Quilt show coming to Bell County Museum
The Bell County Historical Society and Museum is hosting a quilt exhibit from Sept. 14 through Sept. 18 to show off an impressive collection of quilts the facility has acquired.
Jes’Anne Givens, director of the Bell County Historical Society Museum, shed some light on the purpose behind the event.
“We’re trying to do some different programs to interest people in coming down to see what is offered here at the museum,” Givens said. “We know that so much of our history is tied into quilts.”
Givens explained the making of coffin quilts, a tradition prevalent in Appalachian history.
“They’re very famous in Kentucky,” Givens said. “The historical society in Frankfort has two…basically, coffin quilts were quilts that when people in your family were born, you made a coffin shaped piece and you tacked it to the edge of the quilt with their name and birthdate. When they die, the quilt piece was added to the center of the quilt, and they added the death date. They passed the quilts down from generation to generation.”
Givens also gave a preview of one of the most interesting quilts which will be displayed during the event, a piece with a name that provokes interest.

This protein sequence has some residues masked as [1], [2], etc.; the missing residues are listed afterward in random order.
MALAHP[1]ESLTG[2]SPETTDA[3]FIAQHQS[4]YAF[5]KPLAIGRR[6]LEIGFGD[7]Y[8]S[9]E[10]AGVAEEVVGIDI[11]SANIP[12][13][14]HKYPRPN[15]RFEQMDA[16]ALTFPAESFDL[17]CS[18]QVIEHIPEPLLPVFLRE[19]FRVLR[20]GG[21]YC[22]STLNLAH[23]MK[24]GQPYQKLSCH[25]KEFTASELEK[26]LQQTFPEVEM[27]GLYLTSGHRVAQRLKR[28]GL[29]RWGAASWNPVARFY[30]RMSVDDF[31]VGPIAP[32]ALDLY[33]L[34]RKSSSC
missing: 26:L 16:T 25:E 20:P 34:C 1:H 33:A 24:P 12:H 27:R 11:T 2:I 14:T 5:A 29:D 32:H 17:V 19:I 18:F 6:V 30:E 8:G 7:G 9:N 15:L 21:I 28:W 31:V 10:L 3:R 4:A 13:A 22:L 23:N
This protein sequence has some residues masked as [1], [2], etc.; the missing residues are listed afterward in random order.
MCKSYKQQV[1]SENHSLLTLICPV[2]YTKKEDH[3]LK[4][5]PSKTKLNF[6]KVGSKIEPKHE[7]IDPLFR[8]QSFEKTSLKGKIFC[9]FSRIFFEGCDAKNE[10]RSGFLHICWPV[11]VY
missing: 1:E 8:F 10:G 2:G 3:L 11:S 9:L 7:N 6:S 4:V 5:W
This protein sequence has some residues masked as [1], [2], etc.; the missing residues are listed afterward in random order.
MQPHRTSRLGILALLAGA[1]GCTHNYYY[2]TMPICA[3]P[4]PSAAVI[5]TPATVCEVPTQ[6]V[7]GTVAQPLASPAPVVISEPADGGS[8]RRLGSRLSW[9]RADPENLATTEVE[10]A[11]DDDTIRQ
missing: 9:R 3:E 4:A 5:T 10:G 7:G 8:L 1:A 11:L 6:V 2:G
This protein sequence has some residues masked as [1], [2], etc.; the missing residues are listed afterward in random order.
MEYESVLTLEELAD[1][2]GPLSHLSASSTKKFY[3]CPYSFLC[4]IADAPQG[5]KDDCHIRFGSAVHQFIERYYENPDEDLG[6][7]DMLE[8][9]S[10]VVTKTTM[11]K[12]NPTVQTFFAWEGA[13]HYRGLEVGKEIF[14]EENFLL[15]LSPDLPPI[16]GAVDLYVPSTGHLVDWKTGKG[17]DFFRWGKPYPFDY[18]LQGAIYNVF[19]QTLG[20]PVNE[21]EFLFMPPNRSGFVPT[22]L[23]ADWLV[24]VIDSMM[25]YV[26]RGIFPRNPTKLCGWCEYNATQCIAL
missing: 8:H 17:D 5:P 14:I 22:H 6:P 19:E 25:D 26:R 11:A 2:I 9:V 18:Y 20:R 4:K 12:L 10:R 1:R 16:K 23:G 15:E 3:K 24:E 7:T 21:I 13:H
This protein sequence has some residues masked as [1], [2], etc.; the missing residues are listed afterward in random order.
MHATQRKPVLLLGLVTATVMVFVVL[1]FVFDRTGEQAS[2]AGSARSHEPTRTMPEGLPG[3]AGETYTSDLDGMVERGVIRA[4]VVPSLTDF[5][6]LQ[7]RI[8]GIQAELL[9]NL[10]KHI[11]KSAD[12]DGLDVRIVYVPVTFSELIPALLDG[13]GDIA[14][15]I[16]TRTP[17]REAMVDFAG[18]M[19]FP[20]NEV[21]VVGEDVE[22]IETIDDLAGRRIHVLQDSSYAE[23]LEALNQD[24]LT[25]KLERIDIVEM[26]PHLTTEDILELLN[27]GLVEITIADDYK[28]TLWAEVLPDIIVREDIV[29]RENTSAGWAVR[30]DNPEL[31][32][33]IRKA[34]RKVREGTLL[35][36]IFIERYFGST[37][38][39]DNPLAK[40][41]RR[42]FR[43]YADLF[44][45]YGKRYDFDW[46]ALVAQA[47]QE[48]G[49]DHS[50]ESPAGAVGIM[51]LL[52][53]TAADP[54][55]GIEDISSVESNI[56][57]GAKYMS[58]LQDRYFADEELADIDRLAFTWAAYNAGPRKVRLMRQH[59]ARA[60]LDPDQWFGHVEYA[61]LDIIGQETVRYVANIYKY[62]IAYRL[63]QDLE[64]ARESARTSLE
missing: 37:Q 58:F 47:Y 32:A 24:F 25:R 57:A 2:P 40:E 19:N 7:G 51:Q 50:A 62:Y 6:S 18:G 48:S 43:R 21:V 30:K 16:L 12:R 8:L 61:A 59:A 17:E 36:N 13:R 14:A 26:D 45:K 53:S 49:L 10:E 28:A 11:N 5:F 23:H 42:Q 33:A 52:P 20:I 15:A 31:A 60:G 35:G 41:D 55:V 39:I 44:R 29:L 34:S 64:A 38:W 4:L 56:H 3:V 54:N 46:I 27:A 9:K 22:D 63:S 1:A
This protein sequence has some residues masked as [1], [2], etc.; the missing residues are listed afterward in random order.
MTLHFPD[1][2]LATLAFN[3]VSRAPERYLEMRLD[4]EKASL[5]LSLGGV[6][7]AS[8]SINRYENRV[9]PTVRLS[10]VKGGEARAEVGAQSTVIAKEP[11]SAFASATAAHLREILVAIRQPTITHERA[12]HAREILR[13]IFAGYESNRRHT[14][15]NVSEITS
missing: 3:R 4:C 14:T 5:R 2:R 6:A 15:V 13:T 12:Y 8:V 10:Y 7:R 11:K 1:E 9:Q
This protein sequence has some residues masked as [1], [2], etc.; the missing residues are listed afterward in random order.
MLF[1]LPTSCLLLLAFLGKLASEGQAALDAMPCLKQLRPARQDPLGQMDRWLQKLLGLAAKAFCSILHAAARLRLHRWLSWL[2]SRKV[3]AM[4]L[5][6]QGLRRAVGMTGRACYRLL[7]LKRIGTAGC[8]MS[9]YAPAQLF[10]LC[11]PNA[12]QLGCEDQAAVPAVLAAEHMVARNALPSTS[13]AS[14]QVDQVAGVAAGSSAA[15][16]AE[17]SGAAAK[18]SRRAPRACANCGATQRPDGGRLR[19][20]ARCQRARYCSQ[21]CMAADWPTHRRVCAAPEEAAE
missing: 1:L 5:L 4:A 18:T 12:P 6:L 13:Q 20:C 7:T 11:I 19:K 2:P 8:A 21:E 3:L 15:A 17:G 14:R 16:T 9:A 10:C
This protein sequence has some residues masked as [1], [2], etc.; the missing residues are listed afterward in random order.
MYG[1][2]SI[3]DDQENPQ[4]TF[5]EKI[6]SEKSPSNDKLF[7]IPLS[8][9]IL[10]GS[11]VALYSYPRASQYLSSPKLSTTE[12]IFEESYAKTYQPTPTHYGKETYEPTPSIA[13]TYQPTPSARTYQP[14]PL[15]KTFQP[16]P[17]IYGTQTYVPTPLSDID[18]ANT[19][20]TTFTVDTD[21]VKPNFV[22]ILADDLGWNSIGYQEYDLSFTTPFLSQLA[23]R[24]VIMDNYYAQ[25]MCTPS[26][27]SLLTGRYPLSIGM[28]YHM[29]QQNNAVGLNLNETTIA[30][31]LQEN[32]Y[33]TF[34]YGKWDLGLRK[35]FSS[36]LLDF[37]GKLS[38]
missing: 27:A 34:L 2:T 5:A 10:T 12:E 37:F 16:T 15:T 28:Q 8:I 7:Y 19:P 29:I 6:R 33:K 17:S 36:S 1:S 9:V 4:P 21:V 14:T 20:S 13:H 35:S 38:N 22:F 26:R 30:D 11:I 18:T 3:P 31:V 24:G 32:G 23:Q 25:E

“We have one quilt called the Murder Quilt,” Givens said. “What was important about it is in 1912, a woman was accused of murdering her husband in Anderson County, Tennessee. Her friends who supported her and believed in her innocence came to the trial every single day. As they sat there every day, they decided to make a quilt while listening to the testimony. When the trial was over, they sold that quilt and used the money to help pay for her lawyer and legal fees.”
According to Givens, the history of quilt making is rooted in the need to be self-sufficient.
“When people were having to make most things themselves to be self-sufficient, quilts are something that women did…to keep their family warm,” Givens explained. “It became an art. They became creative, it was their way to express themselves…they (quilts) took off in Appalachia, its just a beautiful art form.”
Givens pointed out most of the pieces displayed during the event will be vintage quilts.
“With this being the Historical Society and us trying to promote history, we thought more of the older patterns and quilts would be more fitting, to promote how important history is,” Givens said. “We can all appreciate what these people went through.”
The exhibit will be open to the public from 10 a.m. to 4 p.m. daily from Sept. 14-18. Admission is free.
“We would love for people to come down here and see our Historical Society and see what we have, join and become a member,” Givens said. “This is the Bell County Historical Society, we try to promote Middlesboro, Pineville, Bell County, the history, all of our school systems, and all of our history.”
For more information on the quilt exhibit or the Bell County Historical Society, go to the Bell County Historical Society and Museum at 207 North 20th Street in Middlesboro or call 606-242-0005.